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A mechanism for how reactive oxygen species cause cell responses studied

Writer : PR Office Date : 2014-06-13 Hit : 6066

Professor Kwang-Hyun Cho

 

A research team led by Professor Kwang-Hyun Cho of the Department of Biology and Brain Engineering, KAIST, and Dr. Gi-Sun Kwon of the Korea Research Institute of Bioscience and Biotechnology succeeded in proving the mechanism behind the determination of cell life in relation to reactive oxygen species.

 

The results of the venture were published in the June 3rd edition of Science Signaling. The title of the research paper is “MLK3 is part of a feedback mechanism that regulates different cellular responses to reactive oxygen species.”

 

The research team discovered that the molecular switch that determines the division of apoptosis of a cell was based on MLK3 feedback mechanism. MLK stands for mixed-lineage kinase.

 

Under sufficient stress, the mechanism instructs the cell to undergo the division but in an overly stressful environment, the mechanism stops the cell division and instead, induces apoptosis. This discovery is expected to be a breakthrough in illnesses related to the concentration of the reactive oxygen species (ROS).

 

At low concentration of ROS, the protein associated with cell division, ERK (extracellular-signal-regulated kinase), is activated while as the ROS concentration increases, JNK (c-Jun N-terminal protein kinases), responsible for apoptosis, becomes activated. Furthermore, through computer simulation analysis and mathematical modeling, in tandem with molecular cell biology experiments, the MLK3 based feedback mechanism was the fundamental molecular switch that determines the balance between ERK and JNK, and ultimately the cell’s responses.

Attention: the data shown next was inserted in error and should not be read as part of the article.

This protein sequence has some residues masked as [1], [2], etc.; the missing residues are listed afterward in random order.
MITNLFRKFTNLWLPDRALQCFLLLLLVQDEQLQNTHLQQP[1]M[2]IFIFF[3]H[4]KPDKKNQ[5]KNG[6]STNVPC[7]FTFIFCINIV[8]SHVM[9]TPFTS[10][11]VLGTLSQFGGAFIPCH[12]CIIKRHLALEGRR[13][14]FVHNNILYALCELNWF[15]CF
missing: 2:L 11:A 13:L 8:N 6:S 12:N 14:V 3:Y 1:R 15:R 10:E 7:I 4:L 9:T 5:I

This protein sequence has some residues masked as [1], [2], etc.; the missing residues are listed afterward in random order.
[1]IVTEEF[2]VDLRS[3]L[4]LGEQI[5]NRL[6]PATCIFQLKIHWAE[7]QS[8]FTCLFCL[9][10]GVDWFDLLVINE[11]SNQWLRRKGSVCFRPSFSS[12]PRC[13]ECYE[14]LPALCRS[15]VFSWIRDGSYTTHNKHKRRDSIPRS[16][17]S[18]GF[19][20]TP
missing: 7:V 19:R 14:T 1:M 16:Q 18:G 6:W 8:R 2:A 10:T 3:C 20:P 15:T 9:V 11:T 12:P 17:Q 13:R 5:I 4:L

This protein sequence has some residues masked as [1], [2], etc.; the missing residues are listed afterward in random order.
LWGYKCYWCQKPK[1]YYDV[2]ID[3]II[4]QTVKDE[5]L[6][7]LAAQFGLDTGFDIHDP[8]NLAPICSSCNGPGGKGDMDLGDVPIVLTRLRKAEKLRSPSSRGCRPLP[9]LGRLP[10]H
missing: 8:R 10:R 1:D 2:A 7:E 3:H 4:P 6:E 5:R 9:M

Professor Cho commented that “the contradicting cell responses to ROS had remained a mystery, but with the system biology, an approach in which information technology and biotechnology converge, such riddles can be resolved. We expect that the proven mechanism will be used to overcome aging or cancer growth as a result of ROS in the near future.”

 

Picture shows the process of identifying cell responses caused by reactive oxygen species.

Research Scheme

 

File :

KAIST, 291 Daehak-ro, Yuseong-gu, Daejeon 34141, Republic of Korea

T. 042-350-2114 / F. 042-350-2210 (2220)

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